17. The article of manufacture as set forth in claim 11 wherein the at least first and the second communication protocols include the same protocol.
18. The article of manufacture as set forth in claim 11 further including fifth processor executable instructions for causing a processor to assign an identifier to each client requesting access to the storage device.
19. The article of manufacture as set forth in claim 11 wherein the second processor executable instructions include storage access manager means for controlling access to the storage device.
20. A method of providing access to a storage device within an image forming device, the method comprising the steps of:
providing access to the storage device in accordance with multiple communication protocols;
coordinating multiple access requests to the storage device based on contention rules that define permissibility of simultaneous access requests from the multiple communication protocols; and
determining whether a received access request is permissible based on a current access state of the storage device and a contention with the received access request based on the contention rules.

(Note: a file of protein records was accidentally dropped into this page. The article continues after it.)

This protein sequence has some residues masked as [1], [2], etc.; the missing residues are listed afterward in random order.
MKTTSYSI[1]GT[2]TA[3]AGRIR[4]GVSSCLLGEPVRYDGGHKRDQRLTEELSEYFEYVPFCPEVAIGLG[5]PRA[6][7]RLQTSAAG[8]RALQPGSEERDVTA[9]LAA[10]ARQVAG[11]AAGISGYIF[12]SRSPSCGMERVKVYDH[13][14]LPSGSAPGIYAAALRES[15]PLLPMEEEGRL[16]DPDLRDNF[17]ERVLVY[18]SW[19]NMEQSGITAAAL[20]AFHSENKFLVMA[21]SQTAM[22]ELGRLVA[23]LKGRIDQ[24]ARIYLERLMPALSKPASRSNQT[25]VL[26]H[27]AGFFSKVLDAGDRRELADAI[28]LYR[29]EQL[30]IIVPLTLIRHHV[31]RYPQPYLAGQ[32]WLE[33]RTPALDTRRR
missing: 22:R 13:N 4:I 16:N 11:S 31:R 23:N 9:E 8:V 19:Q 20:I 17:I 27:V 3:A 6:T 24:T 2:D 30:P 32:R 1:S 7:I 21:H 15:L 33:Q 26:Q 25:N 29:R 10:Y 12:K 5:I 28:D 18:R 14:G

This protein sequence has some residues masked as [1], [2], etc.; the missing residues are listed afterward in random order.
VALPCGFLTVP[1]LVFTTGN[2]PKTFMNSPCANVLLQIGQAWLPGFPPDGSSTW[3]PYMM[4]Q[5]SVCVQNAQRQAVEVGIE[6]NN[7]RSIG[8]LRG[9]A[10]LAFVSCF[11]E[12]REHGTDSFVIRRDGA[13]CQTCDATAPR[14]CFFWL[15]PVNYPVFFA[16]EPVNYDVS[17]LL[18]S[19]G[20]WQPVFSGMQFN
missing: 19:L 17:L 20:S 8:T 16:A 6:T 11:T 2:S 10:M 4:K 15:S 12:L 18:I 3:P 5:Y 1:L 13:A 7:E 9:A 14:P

21. The method as set forth in claim 20 further including defining the contention rules based on types of access requests and a type of communication protocol associated with each access request.
22. The method as set forth in claim 20 wherein the providing access step including providing access based on a sector-level communication protocol and a file-level-communication protocol.
23. The method as set forth in claim 20 further including notifying a client requesting access to the storage device whether access is permissible.
24. The method as set forth in claim 20 further including assigning an identifier to each access request received.